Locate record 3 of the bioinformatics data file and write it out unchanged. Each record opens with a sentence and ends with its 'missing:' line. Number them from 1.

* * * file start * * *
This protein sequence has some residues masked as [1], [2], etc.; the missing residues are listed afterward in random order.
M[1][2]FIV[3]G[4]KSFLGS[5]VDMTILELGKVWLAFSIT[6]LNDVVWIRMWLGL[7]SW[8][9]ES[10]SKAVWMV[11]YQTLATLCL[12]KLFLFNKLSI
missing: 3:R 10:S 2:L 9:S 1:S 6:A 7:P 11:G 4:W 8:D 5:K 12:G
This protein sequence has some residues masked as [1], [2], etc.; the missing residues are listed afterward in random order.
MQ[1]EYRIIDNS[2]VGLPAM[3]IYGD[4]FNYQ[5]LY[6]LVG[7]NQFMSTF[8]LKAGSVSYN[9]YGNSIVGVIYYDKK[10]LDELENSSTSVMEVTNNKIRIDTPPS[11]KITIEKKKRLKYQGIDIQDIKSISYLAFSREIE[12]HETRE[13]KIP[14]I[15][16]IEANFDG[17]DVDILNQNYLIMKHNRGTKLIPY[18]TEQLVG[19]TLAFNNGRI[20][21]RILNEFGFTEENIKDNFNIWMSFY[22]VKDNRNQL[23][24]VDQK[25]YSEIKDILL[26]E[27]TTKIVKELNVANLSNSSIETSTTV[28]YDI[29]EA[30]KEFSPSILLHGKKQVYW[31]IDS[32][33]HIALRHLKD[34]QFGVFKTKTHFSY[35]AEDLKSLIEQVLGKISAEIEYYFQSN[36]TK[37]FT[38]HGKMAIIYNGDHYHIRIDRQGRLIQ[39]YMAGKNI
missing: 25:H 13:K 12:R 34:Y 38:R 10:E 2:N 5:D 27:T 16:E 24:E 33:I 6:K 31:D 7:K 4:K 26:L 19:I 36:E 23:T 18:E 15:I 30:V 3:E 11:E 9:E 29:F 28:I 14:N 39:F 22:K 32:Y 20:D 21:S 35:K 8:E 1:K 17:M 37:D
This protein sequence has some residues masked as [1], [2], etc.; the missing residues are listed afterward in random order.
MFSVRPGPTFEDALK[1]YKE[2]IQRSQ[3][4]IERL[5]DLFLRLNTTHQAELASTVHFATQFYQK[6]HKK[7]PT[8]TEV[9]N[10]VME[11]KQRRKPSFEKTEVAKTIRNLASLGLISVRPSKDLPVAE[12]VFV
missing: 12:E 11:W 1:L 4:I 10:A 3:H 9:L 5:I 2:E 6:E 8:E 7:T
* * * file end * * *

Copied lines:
This protein sequence has some residues masked as [1], [2], etc.; the missing residues are listed afterward in random order.
MFSVRPGPTFEDALK[1]YKE[2]IQRSQ[3][4]IERL[5]DLFLRLNTTHQAELASTVHFATQFYQK[6]HKK[7]PT[8]TEV[9]N[10]VME[11]KQRRKPSFEKTEVAKTIRNLASLGLISVRPSKDLPVAE[12]VFV
missing: 12:E 11:W 1:L 4:I 10:A 3:H 9:L 5:I 2:E 6:E 8:E 7:T